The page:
I read Malthus' treatise on population when I was in elementary school in the  1940s! I imagine that Dr. James read it before that. But our city is discussing a plan for growth through the year 2030 without mentioning overpopulation. The idea that sustainable growth is possible is unrealistic, but it allows those who would profit in the short term to pretend to be benefactors of mankind.
It is sad that the majority of people simply don't realize that almost everything we have today is not a necessity.
The rest of God's "creatures" live within their inherent limits, while we fight nature and fight one another and squander our resources.
The streamside ordinance is a way to make up for our past failures in a very small, inexpensive way.

Support Streamside Protection! 
See it through to the end!  The Council still needs to hear from you.
Protecting streams makes economic sense!
Here is your chance to make a difference!
What is a riparian zone?
The Streamside Protection Ordinance establishes a list of land uses that help to establish riparian buffer zones.  A riparian buffer zone is an area of trees, shrubs, and other vegetation adjoining and upgradient of streams and other surface water bodies. It intercepts surface runoff, subsurface flow, and deeper ground water flows and thereby buffers the effects of nutrients, sediment, organic matter, pesticides or other pollutants before they enter a stream (Welsch, 1991).
Actions you (and your friends) can take to make this succeed:
Attend: 6:00pm on March 1st at City Hall on Mountain Street in Fayetteville, AR.  This will be the third reading!
Email the City Council members. Use and ask that your message be forwarded to the Council members and to Mayor Jordan.  The mayor supports this and is a sponsor. 
Call the Council Members. A list of email and phone numbers is at;
Reasons to act:
Creates a vegetative buffer along streams which holds soil in place and reduces pollutants.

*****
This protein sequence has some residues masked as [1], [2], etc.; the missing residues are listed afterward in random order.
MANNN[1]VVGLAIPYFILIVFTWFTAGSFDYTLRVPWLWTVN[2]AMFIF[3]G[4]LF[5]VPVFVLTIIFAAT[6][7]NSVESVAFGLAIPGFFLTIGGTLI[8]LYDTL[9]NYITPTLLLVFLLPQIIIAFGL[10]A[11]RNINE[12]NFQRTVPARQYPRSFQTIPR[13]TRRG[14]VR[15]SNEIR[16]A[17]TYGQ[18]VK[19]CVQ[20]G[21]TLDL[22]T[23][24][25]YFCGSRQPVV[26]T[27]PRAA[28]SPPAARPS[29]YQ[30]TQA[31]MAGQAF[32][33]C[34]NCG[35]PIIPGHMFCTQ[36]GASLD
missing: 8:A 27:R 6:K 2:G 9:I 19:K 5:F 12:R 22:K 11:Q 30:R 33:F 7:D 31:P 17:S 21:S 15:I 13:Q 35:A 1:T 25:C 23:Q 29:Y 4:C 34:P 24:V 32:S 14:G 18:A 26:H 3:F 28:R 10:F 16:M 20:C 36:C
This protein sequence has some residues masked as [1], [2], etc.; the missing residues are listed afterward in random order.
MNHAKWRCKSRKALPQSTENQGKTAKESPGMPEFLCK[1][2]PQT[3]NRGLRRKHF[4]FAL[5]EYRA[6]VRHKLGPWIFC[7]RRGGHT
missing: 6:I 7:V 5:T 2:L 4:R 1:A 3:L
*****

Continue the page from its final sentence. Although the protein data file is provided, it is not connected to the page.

Less expensive than mechanically stabilizing banks.
It protects our drinking water and our recreational areas.
Our vegetated streams are beautiful and preferable to cemented ditches that can result from not protecting streambanks with vegetation.
Other communities around the country are doing this, as well, because they see the economic (social, environmental, and financial) value of protecting riparian zones. 
  • Estimated increased property values as a result of riparian buffer vegetation on a property was $1,400 to $1,625 per property (Qui et al., 2006).
  • It costs $250/linear foot to restore streams and their banks (City of Fayetteville cost history).
  • Riparian areas can reduce the nitrogen concentration in water runoff and floodwater by up to 90 percent and reduce the phosphorous concentration by as much as 50 percent (NSF, 2006).
There is opposition to this.  The Council needs to hear your voices louder and clearer.  This protects property.  It limits activities in areas along streams in order to prevent pollution and erosion that we all pay for eventually.
This citizen-driven initiative is before us for the third time.  We need to see it through to the finish!  We've worked very hard together.  Please help it succeed.  If you have already contacted the Council it is acceptable and even ENCOURAGED to write, call, or come speak up again

Thank you.